Chapter 3 sectioning

  • 12,744 views
Uploaded on

 

  • Full Name Full Name Comment goes here.
    Are you sure you want to
    Your message goes here
No Downloads

Views

Total Views
12,744
On Slideshare
0
From Embeds
0
Number of Embeds
0

Actions

Shares
Downloads
0
Comments
2
Likes
8

Embeds 0

No embeds

Report content

Flagged as inappropriate Flag as inappropriate
Flag as inappropriate

Select your reason for flagging this presentation as inappropriate.

Cancel
    No notes for slide

Transcript

  • 1. Chapter 3 Sectioning Basic Topics Advanced Topics Exercises
  • 2. Sectioning: Basic Topics
    • Summary
    • 3.1) Sectional Views
    • 3.2) Types of Sections
    • 3.2.1) Full section
    • 3.2.2) Half section
    • 3.2.3) Offset section
  • 3. Sectioning: Advanced Topics
    • 3.2) Types of Sections
    • 3.2.4) Aligned section
    • 3.2.5) Rib and web sections
    • 3.2.6) Broken section
    • 3.2.7) Removed section
    • 3.2.8) Revolved section
    • 3.2.9) Non-sectioned parts
    • 3.2.10) Thin sections
  • 4. Sectioning: Exercises
    • Exercise 3-1: Full section
    • Exercise 3-2: Half section
    • Exercise 3-3: Offset section
    • Exercise 3-4: Aligned section
  • 5. Sectioning Summary
  • 6. Summary
    • What will we learn in Chapter 3?
      • How to create various types of sectional views. (Sectional views allow you to see inside an object.)
    • Key points
      • Using a sectional view can be very useful for parts that have complex interior geometry.
  • 7. Sectioning 3.1) Sectional Views
  • 8. Sectional Views
    • A sectional view or section looks inside an object.
      • Sections are used to clarify the interior construction of a part that can not be clearly described by hidden lines in exterior views.
      • By taking an imaginary cut through the object and removing a portion, the inside features may be seen more clearly.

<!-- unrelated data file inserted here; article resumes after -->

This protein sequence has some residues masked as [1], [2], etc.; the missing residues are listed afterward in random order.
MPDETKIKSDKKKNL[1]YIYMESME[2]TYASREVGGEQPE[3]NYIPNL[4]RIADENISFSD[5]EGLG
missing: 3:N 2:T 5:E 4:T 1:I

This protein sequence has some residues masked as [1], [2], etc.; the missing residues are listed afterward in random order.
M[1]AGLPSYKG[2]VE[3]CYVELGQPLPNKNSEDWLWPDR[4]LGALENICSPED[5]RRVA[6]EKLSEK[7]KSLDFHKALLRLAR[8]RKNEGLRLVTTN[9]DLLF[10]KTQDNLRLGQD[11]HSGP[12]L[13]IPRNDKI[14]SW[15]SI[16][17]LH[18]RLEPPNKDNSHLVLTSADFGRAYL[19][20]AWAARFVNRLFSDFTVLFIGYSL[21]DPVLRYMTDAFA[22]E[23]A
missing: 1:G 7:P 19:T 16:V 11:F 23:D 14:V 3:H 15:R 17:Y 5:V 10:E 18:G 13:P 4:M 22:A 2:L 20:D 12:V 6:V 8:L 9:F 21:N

• 9. Sectional Views
    • What is this?
    • An ugly rock?
  • 10. Sectional Views
    • A pretty rock?
  • 11. Creating a Section View
    • The part is cut using an imaginary cutting plane.
  • 12. Creating a Section View
    • The unwanted portion is mentally discarded exposing the interior construction.
  • 13. Section Example Notice how the cutting plane is indicated. Notice how the cut material is shown. Sectional view label
  • 14. Lines Used in Section Views
    • Cutting Plane Line: Used to show where the object is being cut.
      • (Phantom line type)
  • 15. Lines Used in Section Views Shows where the part is being cut. Arrows point to the portion being kept. Section Lines
  • 16. Lines Used in Section Views
    • Section Lines: Section lines are used to indicate where the cutting plane cuts the material.
      • Section lines are thin lines.
      • Section line symbols are chosen according to the material of the object
      • Section lines are generally drawn at a 45  angle.
  • 17. Lines Used in Section Views
    • Common Section Line Symbols
  • 18. Lines Used in Section Views
    • Common Section Line Symbols
    More section line symbols shown in Fig. 3-4 on page 3-5
  • 19. Rules of Sectioning
    • Rule 1:
    • A section lined area is always completely bounded by a visible outline.
  • 20. Rules of Sectioning
    • Rule 2:
    • The section lines in all areas should be parallel.
      • Section lines shown in opposite directions indicate a different part.
  • 21. Rules of Sectioning
    • Rule 3: All the visible edges behind the cutting plane should be shown.
  • 22. Rules of Sectioning
    • Rule 4:
    • Hidden features should be omitted in all areas of a section view.
      • Exceptions include threads and broken out sections.
  • 23. Sectioning 3.2) Types of Sections
  • 24. Types of Sections
    • The type of section used depends on the situation and what information needs to be conveyed.
    • Types of sections
      • Full Section
      • Half Section
      • Offset Section